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Turin Book Fair: the Rights Centre

Interview with Giorgia De Angelis and Lorenza Honorati,  coordinators of the Rights Centre of the Turin International Book Fair

by Federica Malinverno, Actualitté


The last edition of the Turin Book Fair, Italy’s most important exhibition dedicated to publishing, held from 18 to 22 May 2023, was an extraordinary success and was visited by 215,000 people: an absolute record. But beyond this great success with the public, the Turin Fair is also an important appointment for book professionals, who meet every year at the Rights Centre, the section of the Fair specifically dedicated to business negotiations between Italian and foreign publishers.

To find out more, newitalianbooks met Giorgia De Angelis and Lorenza Honorati, coordinators of the Rights Centre.


How and when was the Rights Centre project born?

Lorenza Honorati: ‘The project was born some 20 years ago and had another name and another form. We joined a path that was already underway with the aim of developing it by following its guidelines, in agreement also with the editorial consultants who help the salon promote the various projects.”

Giorgia De Angelis: “A big ‘before and after’ is marked by the pandemic, as we have started a renovation work precisely in 2020.”

Lorenza Honorati: “2021 is year zero for us because that’s when things changed: we changed the structure, the way we participated in the project. For example, for the first time we introduced the purchase of the table, of the workstation, to give more professionalism to the project and the area. We started to think in a more organic and structured way.”


And how did this last edition go?

Lorenza Honorati: “From 2022 to 2023, we saw a big change in the number of participations. The new project has been positively received by participants: last year we had around 450 participants in total, registered on our platform; today there are 560. In addition, the number of foreign professionals invited to the Fellowship project increased from 40 to 130. The number of countries represented also increased, from 21 to 46. And this was possible thanks to the support of ICE (Istituto per il Commercio Estero), which sponsors the editorial part of the Show, and which saw our project and believed in it. We really took a leap!”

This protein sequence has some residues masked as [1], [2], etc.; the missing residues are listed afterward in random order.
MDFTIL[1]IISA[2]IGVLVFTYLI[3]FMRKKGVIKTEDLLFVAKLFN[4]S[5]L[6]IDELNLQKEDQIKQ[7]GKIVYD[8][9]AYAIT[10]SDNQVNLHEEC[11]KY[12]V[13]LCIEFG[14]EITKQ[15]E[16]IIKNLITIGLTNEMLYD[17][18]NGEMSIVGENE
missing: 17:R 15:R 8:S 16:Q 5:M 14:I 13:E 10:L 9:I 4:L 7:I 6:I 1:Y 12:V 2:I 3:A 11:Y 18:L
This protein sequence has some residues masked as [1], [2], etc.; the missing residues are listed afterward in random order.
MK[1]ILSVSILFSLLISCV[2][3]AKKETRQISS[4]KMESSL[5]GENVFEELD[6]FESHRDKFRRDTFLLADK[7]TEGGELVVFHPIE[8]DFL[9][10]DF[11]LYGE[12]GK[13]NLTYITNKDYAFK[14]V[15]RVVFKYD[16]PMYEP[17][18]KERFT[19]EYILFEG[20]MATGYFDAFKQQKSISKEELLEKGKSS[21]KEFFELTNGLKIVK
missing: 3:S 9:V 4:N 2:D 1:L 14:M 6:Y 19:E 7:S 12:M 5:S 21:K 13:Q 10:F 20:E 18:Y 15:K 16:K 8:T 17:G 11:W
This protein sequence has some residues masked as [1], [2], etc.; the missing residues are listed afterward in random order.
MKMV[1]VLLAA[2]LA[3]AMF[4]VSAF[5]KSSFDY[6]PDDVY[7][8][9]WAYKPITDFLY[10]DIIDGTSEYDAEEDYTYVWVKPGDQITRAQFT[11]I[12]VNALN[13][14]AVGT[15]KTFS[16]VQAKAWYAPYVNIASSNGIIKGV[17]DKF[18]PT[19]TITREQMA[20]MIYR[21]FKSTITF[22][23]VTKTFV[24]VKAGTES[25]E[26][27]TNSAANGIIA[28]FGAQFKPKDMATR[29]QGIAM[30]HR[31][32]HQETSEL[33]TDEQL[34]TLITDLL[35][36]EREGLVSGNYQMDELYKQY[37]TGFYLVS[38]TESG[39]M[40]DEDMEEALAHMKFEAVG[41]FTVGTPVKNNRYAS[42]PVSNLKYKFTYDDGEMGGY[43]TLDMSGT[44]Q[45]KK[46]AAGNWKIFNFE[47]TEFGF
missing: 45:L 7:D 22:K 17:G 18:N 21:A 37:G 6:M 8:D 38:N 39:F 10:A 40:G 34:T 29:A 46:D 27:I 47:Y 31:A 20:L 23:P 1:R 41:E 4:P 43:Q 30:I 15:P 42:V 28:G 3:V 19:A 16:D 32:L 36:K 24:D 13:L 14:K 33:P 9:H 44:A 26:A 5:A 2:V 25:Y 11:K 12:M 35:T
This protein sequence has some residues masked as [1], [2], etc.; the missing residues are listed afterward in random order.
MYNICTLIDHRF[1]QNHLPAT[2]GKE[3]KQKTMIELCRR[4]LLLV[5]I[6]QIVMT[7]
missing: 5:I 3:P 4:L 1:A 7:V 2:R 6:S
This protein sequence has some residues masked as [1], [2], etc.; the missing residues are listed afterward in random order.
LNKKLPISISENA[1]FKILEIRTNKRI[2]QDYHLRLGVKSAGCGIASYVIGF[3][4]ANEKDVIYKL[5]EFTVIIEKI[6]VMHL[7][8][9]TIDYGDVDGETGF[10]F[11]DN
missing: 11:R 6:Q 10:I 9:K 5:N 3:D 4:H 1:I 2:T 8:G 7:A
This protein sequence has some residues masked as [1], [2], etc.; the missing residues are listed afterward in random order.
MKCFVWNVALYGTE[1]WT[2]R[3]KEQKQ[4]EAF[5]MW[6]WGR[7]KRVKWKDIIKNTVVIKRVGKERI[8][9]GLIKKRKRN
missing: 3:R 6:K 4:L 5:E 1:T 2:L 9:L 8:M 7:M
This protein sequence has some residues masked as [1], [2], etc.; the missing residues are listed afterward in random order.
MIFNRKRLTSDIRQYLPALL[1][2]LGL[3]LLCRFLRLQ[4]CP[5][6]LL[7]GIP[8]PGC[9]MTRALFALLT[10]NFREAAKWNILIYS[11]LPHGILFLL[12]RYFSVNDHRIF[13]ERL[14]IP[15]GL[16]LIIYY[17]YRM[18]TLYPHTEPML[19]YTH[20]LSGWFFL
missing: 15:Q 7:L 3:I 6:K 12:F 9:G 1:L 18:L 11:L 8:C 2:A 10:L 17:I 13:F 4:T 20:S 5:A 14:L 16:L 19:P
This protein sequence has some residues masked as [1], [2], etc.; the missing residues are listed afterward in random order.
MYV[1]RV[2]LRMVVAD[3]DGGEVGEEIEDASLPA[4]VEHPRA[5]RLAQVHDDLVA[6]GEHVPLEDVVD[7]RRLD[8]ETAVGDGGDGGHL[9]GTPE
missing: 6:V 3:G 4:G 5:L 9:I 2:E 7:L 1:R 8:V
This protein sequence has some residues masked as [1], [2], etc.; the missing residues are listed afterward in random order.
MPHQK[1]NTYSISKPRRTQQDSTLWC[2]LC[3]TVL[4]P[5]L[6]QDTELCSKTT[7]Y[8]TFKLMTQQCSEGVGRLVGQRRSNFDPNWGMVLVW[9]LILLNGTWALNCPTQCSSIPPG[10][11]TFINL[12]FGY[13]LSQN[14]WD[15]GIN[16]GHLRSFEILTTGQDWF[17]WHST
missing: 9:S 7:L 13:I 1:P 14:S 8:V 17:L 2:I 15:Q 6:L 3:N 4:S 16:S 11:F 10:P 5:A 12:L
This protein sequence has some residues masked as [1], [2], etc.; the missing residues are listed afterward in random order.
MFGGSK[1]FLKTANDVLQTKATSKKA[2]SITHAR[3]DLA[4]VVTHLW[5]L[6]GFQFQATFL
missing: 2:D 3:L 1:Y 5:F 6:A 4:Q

Giorgia De Angelis: “Furthermore, by encouraging the participation of professionals from the publishing market, the world of podcasts and cinema also took an interest in the project.”


In addition to the efforts made by the organisers and the funding bodies, what do you think this success is due to?

Giorgia De Angelis: “On the one hand, the professionals definitely wanted to meet again after the pandemic. In fact, all the fairs, not only the one in Turin, were very well attended; on the other hand, there was also word of mouth, in the sense that if people meet in Turin, this triggers a chain of presences that then strengthens the market. And we see this in the foreign and Italian participation. Finally, having an audience fair where all Italian publishing is represented facilitates this meeting mechanism’.


Can you have an idea of what the economic and commercial weight of these three days is, in terms of contracts concluded, for example?

Lorenza Honorati: ‘It is very difficult. Often contacts are made here, negotiations begin, but the number of contracts concluded is not disclosed by the participants.”

Giorgia De Angelis: “We can, however, see how much the platform grinds in terms of appointments, and this still gives us an indication of how effective the interest is in the end, even if we only have a partial picture.”


What is it and how exactly does this platform work?

Lorenza Honorati: “It is a platform for making appointments: all participants sign up and can ask for an appointment during the three days that the Rights Centre is open. The platform works on an algorithmic basis and automatically places professionals on the basis of hourly availability, creating an appointment schedule for them. The number of appointments requested for the fair was around 5,000 this year. On the other hand, we have no record of what happens in the Rights Centre space during the fair and during other networking activities.”


The Turin Book Fair has always been mainly aimed at the general public, but you seem to be investing a lot in the direction of professionalising the fair. From this point of view, what kind of future do you see for the fair?

Giorgia De Angelis: ‘In general, we are aiming for an internationalisation of the fair. This is certainly a very interesting long-term perspective, because Italian publishing is already present in Turin, and what we can try to do is to look a little further afield. Moreover, the Rights Centre is spread over three days, but the international part of the fair is not limited to this. There is a synergetic work with foreign institutions to promote culture outside their country that has an impact on all areas of the fair. In fact, we always try to invite many foreign authors’.